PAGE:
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Concerts at Met Center in the Twin Cities from 1967 to 1992  Rate Topic 
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 Posted: Wed Nov 27th, 2019 04:55 pm
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tamalie
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srossi wrote: Interesting stuff. Thanks for posting. Those Deep Purple numbers really jumped out at me too.
After two strong attendance showings in 1972, the 1974 had a big drop off. By that 1974 show Ian Gillan and Roger Glover were gone. Ritchie Blackmore, John Lord, and Ian Paice had been joined by David Coverdale and Glenn Hughes. By the time of the successful 1985 concert, the classic early 1970s lineup was back together.

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 Posted: Wed Nov 27th, 2019 05:13 pm
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KGB

 

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Okay, how did this happen?
 
5/15/79, Journey, 2,881

7/30/80, Journey, 14,279

 
I'm thinking the '79 show actually drew 12,881.  There's no way their audience increased that much in a year.  They released Departure in the meantime, and sure, "Any Way You Want It" was kind of a hit, but not to that extent.  Furthermore, REO Speedwagon, a comparable band, drew almost 13,000 in 1979.  Not only that, but on 5/19/79, four days later, The Charlie Daniels Band drew over 12,000?  It doesn't make sense.
 
 



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 Posted: Wed Nov 27th, 2019 05:22 pm
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tamalie
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I am trying to see what information exists in the form of a concert review or stats from trade magazines for more information. It seems odd that Journey would draw so poorly, but there could have been some extenuating circumstances if not a misprint.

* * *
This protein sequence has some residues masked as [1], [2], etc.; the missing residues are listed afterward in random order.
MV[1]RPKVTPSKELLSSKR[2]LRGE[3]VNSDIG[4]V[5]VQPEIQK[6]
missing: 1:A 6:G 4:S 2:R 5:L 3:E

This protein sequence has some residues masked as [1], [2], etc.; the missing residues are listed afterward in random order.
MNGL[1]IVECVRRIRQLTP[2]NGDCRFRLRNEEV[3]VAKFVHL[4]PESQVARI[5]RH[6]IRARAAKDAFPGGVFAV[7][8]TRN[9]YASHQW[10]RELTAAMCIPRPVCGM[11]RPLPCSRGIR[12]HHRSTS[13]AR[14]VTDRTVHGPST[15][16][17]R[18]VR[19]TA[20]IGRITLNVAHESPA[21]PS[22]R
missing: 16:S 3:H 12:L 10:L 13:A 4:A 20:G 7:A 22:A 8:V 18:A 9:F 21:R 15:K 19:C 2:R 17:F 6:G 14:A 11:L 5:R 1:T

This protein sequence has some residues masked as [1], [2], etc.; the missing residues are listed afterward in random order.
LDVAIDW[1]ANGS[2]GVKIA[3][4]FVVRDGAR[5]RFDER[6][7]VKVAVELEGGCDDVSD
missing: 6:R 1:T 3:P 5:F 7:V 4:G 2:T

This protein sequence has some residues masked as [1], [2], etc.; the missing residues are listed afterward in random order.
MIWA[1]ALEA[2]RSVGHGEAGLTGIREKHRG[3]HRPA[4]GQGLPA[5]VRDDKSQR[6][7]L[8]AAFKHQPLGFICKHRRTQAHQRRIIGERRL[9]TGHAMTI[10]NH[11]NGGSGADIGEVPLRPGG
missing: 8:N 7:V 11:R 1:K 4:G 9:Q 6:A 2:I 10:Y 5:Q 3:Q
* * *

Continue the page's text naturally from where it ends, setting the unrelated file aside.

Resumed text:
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 Posted: Wed Nov 27th, 2019 06:55 pm
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KGB

 

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WongLee wrote:
Four soldout nights in a row for Neil Diamond? I didn't think there were that many jews in Minneapolis.


10 shows from '84 to '89 and they all sold out!  Neil Diamond put asses in seats.  Between the tours and the songwriting his net worth is pegged at $175 million. 



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 Posted: Wed Nov 27th, 2019 07:01 pm
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WongLee
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KGB wrote: WongLee wrote:
Four soldout nights in a row for Neil Diamond? I didn't think there were that many jews in Minneapolis.


10 shows from '84 to '89 and they all sold out!  Neil Diamond put asses in seats.  Between the tours and the songwriting his net worth is pegged at $175 million.
Neil's a beast. In the 80's and 90's he was doing Zeppelinesque numbers at the Garden. I believe he once did a 7 night stand. If he wasn't so old now I think he could have done what Joel Billy has been doing and established a monthly residence at the Garden to go on ad infinitum.



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 Posted: Wed Nov 27th, 2019 07:06 pm
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Spatulapup